i work at a hifi store in the south and we sell both b&w and audio research. one of the sweetest, in fact, THE sweetest sound i have heard so far is not with b&w's nautilus series, but with a pair of cdm9nt's played through audio research equipment. in fact, the vt60 tube amp sounds absolutely fantastic on these b&w's!!! as for nht equipment, i am unable to make judgment; however, i think crutchfield sells them. all the music critiqued on the b&w's was brubeck jazz and tchaikovsky classical.

It is easier to go with NHT since they are much easier to match with amps and other components. NHT are more efficent and has less "garbage in garbage out" syndrome. Many people who have NHT floor standing speakers merely use AV receivers with great results. When my non audiophile friends, actually none of my friends are, ask me to recommend speakers, I always tell them to audition NHT.

In a more perfect scenario, using a high quality high current amp and a high resolution source component, I'd go with CDM series. Then again, if I got the dollars to afford this "perfect scenario", I'd go with KEF Reference, Vandersteens, Von Schweikerts, Theils, Dunlavy, or.... I don't know, Tannoy?
I would have to agree with jimmyrod also. I have upgraded all electronics but have kept my 2.9's. i currently own classe source components (preamp, cd player), new Odyssey Stratos monoblocks, with Transparent biwire speaker cables and straight wire balanced interconnects. The Classe and Odyssey equipment works great with these speakers. I do not have the treble bite anymore. Because of the power requirements, i went with the monoblocks. I had a new Mcintosh 6500 160 watt integrated amp before and they sounded great but the speakers needed more power. The monoblocks just opened up the sound even at low volumes. I have a 13'x13'x9' dedicated room for 2 channel listening. Placement is critical. I don't use NHT's method of placement. I actully fan the speakers out a little so the sound meets behind my head, not right at it. This positioning also points the woofers out into the room instead of them pointing right at the other speaker. Stereophile rated these as class 'B' a couple of years ago if that means anything.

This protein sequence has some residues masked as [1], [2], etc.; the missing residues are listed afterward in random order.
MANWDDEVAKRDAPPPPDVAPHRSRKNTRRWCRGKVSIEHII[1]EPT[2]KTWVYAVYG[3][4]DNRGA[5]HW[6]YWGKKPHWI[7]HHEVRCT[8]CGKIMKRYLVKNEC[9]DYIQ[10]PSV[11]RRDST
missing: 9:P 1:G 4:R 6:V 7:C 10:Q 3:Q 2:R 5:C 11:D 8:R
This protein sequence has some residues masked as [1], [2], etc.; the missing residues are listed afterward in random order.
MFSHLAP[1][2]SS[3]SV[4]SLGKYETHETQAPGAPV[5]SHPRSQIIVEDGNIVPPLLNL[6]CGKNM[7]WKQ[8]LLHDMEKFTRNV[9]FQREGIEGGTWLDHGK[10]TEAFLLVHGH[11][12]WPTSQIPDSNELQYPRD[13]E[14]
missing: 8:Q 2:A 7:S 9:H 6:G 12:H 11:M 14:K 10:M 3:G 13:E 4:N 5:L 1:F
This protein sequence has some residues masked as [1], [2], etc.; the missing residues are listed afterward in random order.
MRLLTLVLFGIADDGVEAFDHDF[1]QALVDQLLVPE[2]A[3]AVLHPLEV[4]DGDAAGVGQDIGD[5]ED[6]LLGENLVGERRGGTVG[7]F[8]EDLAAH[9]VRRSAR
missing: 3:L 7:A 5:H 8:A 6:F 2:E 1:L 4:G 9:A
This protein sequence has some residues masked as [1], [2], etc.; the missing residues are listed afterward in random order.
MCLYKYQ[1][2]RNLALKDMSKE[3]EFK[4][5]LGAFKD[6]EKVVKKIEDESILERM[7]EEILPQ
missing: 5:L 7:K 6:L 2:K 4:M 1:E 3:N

I had 2.9's for a year. They will play vary loud and have great bass. 2.9's are an extremely revealing speaker, and I found they make poor recordings hard to listen to. They sound great from the sweet spot with good quality recordings. From the next room they sound like a boom box on top of a subwoofer. They need alot of power. I used Classe electronics (ca200), and Harmonic-Tech cables. I have Proac 3.8's now and can listen to my poorly recorded classic rock again and still enjoy it. At three times the price it is not a fair comparison. I still miss the 2.9's when I pump up the volume.
I too compared the 2.9 to the B&W. Yes both are great, I was leaning toard the 2.9. But then I found Maggies and they are the best for accoustical music! Get the Maggies and when you save up a few hundred, get a fast tight 8 inch sub.
Your going to kick your self for not getting he Maggie's. I've heard the others (owned the NHT 2.5's)and there not in the same league as the 1.6's IMO. You can add a good sub later and you could also spend less on the amp and have money for a sub. A good sub need not be expensive. I'm using a SVS 20-39Pi and it blends very well so long as you keep the crossover below 60Hz, and I've seen post from others who have used even cheaper subs with good results.